By John Filonow
STILLWATER, Okla. —
Jeanette Mendez has a don’t ask, don’t tell policy concerning her political affiliation.
The Oklahoma State University and professor’s elections class discussed last week’s presidential debate Monday.
“It’s tough in this type of class (to not reveal personal politics,)” said Mendez, who is also head of the university’s political science department.
The class’ overall impression was Romney appeared more confident and prepared while Obama is a better orator when he has more time.
Julianna Muskrat, a political science junior, said she prefers foreign policy to domestic issues, which was the first debate’s focus. She thought Obama was the better public speaker and Romney the better debater.
Other debate descriptions fell in line with what has been presented in the media. Obama was “disengaged,” and didn’t make eye contact with Romney. Romney was aggressive. Obama passive.
The class decided in a vote that Obama’s sub-par performance wasn’t strategic.
Evan Taylor, a political science junior, said the president may have been trying to appeal to women voters by appearing less aggressive.
The class agreed moderator Jim Lehrer didn’t have control of the debate and both candidates went over their allotted time and interupted each other.
Osagie Agbon, a history and political science junior, said he thought Obama couldn’t move past certain points of disagreement with Romney’s proposals.
“He wouldn’t let go of that Romney’s tax plan would raise the deficit by $5 trillion,” Agbon said.
The Republican presidential candidate repeatedly denied Obama’s claim, but Obama kept harping on it, he said.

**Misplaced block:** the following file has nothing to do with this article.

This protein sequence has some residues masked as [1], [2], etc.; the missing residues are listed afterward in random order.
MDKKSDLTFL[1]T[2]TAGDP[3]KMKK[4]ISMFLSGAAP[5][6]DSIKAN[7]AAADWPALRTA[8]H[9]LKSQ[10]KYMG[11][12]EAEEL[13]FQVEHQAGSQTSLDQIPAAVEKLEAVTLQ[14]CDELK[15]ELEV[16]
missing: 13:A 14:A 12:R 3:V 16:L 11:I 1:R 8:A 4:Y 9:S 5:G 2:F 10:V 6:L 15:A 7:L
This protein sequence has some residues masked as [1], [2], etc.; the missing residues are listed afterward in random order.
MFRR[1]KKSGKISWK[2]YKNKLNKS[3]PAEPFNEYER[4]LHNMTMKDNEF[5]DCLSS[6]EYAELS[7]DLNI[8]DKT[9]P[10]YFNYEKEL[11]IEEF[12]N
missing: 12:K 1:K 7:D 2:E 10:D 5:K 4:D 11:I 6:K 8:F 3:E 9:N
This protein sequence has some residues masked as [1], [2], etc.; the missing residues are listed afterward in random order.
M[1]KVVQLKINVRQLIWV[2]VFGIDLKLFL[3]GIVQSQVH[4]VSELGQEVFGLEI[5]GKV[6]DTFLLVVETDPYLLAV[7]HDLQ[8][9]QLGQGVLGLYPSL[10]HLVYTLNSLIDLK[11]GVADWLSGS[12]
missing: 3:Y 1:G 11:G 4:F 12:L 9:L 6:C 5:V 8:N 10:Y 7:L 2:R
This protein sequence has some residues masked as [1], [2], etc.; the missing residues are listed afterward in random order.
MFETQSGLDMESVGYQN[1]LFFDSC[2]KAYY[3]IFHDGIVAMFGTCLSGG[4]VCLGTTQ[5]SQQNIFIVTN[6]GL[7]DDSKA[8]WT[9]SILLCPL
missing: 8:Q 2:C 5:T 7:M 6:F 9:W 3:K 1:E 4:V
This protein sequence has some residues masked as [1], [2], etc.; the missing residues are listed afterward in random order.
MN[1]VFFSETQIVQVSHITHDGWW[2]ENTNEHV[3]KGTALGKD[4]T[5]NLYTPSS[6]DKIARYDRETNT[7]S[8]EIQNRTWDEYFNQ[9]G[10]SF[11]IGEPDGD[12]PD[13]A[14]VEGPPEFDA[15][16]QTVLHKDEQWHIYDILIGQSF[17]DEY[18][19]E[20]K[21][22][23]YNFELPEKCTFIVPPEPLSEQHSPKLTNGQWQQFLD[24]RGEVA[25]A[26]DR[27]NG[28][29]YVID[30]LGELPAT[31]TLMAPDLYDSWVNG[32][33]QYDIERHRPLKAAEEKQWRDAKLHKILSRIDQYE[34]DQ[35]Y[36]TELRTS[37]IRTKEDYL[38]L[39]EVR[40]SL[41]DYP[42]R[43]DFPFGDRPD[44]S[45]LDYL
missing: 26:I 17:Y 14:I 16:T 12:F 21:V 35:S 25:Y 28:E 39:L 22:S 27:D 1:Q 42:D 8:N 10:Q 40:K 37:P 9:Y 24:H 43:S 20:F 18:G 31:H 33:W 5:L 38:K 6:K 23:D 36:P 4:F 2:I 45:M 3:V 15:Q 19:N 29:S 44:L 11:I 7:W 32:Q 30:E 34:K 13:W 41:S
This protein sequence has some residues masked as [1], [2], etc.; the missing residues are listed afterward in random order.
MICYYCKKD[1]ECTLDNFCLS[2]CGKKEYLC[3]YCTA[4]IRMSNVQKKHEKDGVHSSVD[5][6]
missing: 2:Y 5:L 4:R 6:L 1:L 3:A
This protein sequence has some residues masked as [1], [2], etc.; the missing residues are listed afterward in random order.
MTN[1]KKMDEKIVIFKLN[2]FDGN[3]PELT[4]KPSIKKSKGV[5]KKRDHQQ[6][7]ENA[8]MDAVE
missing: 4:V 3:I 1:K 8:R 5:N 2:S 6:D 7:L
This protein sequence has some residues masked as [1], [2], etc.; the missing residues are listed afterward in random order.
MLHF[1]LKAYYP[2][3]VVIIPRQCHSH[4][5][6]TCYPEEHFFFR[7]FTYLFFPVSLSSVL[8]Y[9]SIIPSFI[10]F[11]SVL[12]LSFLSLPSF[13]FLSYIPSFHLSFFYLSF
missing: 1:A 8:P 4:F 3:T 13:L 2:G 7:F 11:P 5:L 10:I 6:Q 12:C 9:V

Lainie Albach, a political science junior, said she watched the debate with two undecided voters.
“They were very turned off by the ‘he said/he said’ and left,” she said.
Romney, the class agreed, came across as more down to earth than usual, but some thought Obama did a good job of looking into the camera and appealing to the TV audience.
Taylor said Obama did a good job of reaching the public when he talked about how his grandmother wouldn’t be able to live in today’s economy without Medicare.
He added Romney had a good strategy of using Obama’s attacks against him. He said Romney mentioned Obama’s “trickle-down government,” playing on Obama’s attacks on Romney’s “trickle-down economics.”
The class agreed they were looking forward to the vice presidential debate Thursday as well as the next presidential debate Oct. 16. Most of the class said Obama would be more prepared.
“Obama had an off night,” Agbon said.
Republican vice presidential candidate Paul Ryan’s economic and budget plan should be a topic of Thursday’s debate, he said.